New Orleans

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New Orleans skyline in 2007.

New Orleans is a city near the mouth of the Mississippi River, in Louisiana.

History

New Orleans was first settled by France, in 1718.[1] France ceded control to Spain, in 1760. Spain ceded control back to France, in 1803, and it became part of the United States of America in 1807, through the Louisiana Purchase.

The last battle of the War of 1812 was fought successfully defending the city from an attack from the Royal Navy, on January 8, 1815.[2]

As the upper reaches of the Mississippi was developed New Orleans became an important port.[3][4]

Geography

New Orleans lies in the Mississippi River's delta, with the original settlement being built on a small section of high land.[3] Most of the city is built on former swamp land. And early developers surrounded the expanding city with dikes. Pumping out groundwater had the unfortunate side-effect of lowering the ground level, so much of the city is below sea level, making breaches of the dikes a potential disaster.

Transportation and Commerce

New Orleans is one of the largest and most important ports on planet Earth.[3][4] The Mississippi is the largest river in North America, both by length and volume of water.

The US Army Corps of Engineers is responsible for maitaining locks and wing dams on the river.[5] The locks are used to make sure the river is deep enough for the vessels that use it. Locks on the Mississippi are all ten feet deep. The wing dams are underwater structures intended to control the river's channel. The Mississippi carries a lot of silt, and prior to the efforts of the Corps of Engineers the river's strong currents regularly deposited new sand banks and cut new channels, making it essential vessels were under the control of a skilled river pilot.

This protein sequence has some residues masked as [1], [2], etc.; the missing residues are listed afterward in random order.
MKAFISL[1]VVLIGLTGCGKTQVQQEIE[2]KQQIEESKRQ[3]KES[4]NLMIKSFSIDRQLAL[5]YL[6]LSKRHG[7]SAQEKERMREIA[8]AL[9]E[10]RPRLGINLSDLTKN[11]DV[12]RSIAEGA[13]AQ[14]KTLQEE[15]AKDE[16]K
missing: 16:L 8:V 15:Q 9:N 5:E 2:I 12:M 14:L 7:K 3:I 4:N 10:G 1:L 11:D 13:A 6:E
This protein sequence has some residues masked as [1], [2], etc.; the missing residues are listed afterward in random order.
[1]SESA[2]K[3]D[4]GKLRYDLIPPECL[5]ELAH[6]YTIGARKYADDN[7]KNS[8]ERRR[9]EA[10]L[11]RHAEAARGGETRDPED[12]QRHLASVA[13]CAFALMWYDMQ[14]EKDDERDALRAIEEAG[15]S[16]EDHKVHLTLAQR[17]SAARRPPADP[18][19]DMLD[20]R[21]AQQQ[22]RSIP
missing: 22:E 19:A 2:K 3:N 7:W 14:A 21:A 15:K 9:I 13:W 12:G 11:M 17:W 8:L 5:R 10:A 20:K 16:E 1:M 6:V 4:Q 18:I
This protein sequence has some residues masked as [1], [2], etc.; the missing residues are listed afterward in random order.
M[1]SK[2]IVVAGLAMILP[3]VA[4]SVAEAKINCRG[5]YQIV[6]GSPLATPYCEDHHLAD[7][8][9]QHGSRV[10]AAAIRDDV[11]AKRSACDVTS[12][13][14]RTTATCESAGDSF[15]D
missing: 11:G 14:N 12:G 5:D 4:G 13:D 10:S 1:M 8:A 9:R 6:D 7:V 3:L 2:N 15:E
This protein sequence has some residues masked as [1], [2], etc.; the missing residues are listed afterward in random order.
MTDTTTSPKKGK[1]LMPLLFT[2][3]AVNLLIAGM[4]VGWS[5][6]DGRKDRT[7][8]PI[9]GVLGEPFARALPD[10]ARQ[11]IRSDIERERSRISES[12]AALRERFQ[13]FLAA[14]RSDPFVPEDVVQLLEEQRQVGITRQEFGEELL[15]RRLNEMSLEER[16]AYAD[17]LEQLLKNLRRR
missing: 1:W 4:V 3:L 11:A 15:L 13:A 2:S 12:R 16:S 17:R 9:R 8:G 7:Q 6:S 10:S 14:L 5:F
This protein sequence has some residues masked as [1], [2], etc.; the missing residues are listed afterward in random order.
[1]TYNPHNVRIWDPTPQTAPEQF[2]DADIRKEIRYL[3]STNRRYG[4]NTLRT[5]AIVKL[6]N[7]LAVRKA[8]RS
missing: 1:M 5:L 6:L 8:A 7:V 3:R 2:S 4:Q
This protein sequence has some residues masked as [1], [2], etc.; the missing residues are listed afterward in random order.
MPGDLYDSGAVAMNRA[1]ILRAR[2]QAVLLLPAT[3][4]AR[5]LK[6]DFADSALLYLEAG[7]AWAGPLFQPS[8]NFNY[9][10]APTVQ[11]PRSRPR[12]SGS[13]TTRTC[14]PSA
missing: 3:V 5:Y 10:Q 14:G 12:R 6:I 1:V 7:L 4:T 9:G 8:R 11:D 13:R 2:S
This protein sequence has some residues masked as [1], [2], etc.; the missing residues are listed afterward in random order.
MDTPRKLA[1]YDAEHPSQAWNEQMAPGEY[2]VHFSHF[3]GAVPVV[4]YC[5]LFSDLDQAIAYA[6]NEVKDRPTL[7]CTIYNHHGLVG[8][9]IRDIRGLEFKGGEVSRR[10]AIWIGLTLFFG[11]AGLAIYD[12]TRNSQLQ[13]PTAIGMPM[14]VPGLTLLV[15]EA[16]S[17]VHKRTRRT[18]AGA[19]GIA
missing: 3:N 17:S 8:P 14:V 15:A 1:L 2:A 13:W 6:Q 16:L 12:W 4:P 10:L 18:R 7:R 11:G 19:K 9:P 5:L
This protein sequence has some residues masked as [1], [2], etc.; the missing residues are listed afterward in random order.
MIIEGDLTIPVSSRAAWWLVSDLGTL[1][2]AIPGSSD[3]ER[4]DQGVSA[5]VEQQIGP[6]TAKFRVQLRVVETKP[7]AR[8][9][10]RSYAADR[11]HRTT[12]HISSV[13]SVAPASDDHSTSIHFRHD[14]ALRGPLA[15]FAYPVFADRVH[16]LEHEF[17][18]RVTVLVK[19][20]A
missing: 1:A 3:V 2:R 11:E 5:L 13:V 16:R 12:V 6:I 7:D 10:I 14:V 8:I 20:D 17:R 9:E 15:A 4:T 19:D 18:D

References

  1. Danny Monteverde. VERIFY: Does New Orleans have an actual birthday?, WWL TV, 2017-12-15. Retrieved on 2022-06-29.
  2. New Orleans - Chalmette Plantation. American Battlefield Trust. Retrieved on 2022-06-29.
  3. 3.0 3.1 3.2 Downriver to New Orleans, 1820–1890. National Museum of American History. Retrieved on 2022-06-29. “By 1850, New Orleans was the second busiest port in the United States and the fourth largest in the world.”
  4. 4.0 4.1 Andrew Armstrong (2008-01-01). New Orleans and the Mississippi River. Hydro International. Retrieved on 2022-06-29. “New Orleans sits in the centre of what is by far the largest port complex in the United States and, reckoned by tonnage handled, the largest in the world.”
  5. Jonathan Raban. Old Glory. Retrieved on 2022-06-29.